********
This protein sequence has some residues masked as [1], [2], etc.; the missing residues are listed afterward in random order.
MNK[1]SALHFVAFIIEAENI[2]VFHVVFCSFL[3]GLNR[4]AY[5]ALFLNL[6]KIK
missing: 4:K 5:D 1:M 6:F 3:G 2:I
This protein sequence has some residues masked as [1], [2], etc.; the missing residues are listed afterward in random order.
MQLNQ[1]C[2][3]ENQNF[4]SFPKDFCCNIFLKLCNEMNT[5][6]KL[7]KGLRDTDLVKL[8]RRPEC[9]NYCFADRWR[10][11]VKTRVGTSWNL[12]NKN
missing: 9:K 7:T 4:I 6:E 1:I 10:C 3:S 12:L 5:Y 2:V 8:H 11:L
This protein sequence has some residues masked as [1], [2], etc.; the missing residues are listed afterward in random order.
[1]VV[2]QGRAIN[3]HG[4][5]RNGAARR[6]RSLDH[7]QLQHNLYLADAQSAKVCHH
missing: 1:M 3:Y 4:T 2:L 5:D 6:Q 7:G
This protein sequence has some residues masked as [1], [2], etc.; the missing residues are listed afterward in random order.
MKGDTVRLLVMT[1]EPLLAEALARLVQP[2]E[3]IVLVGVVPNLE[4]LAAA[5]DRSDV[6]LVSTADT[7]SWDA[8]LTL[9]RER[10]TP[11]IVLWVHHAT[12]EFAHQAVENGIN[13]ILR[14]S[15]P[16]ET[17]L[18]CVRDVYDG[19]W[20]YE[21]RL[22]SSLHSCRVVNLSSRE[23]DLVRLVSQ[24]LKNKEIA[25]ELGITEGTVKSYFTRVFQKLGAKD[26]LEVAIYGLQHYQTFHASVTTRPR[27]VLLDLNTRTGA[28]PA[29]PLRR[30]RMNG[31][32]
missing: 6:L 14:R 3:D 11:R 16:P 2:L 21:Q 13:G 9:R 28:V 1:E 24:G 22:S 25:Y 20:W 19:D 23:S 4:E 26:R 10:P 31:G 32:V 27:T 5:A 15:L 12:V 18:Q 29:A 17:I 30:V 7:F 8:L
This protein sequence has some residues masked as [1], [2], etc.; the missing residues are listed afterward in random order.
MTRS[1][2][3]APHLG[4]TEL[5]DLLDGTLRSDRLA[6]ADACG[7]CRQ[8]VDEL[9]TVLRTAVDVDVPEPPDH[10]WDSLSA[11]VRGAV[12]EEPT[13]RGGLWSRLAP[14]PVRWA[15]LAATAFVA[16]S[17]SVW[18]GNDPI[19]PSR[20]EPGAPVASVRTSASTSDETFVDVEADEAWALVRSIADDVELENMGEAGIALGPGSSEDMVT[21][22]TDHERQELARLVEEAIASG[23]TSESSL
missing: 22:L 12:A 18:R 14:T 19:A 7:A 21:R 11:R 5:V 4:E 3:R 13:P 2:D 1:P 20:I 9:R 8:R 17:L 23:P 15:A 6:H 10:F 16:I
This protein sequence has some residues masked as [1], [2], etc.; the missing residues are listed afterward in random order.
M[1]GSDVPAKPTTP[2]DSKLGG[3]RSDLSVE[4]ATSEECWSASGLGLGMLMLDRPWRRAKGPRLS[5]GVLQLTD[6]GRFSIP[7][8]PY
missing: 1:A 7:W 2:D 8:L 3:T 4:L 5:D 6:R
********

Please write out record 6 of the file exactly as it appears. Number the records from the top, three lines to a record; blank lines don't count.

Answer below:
This protein sequence has some residues masked as [1], [2], etc.; the missing residues are listed afterward in random order.
M[1]GSDVPAKPTTP[2]DSKLGG[3]RSDLSVE[4]ATSEECWSASGLGLGMLMLDRPWRRAKGPRLS[5]GVLQLTD[6]GRFSIP[7][8]PY
missing: 1:A 7:W 2:D 8:L 3:T 4:L 5:D 6:R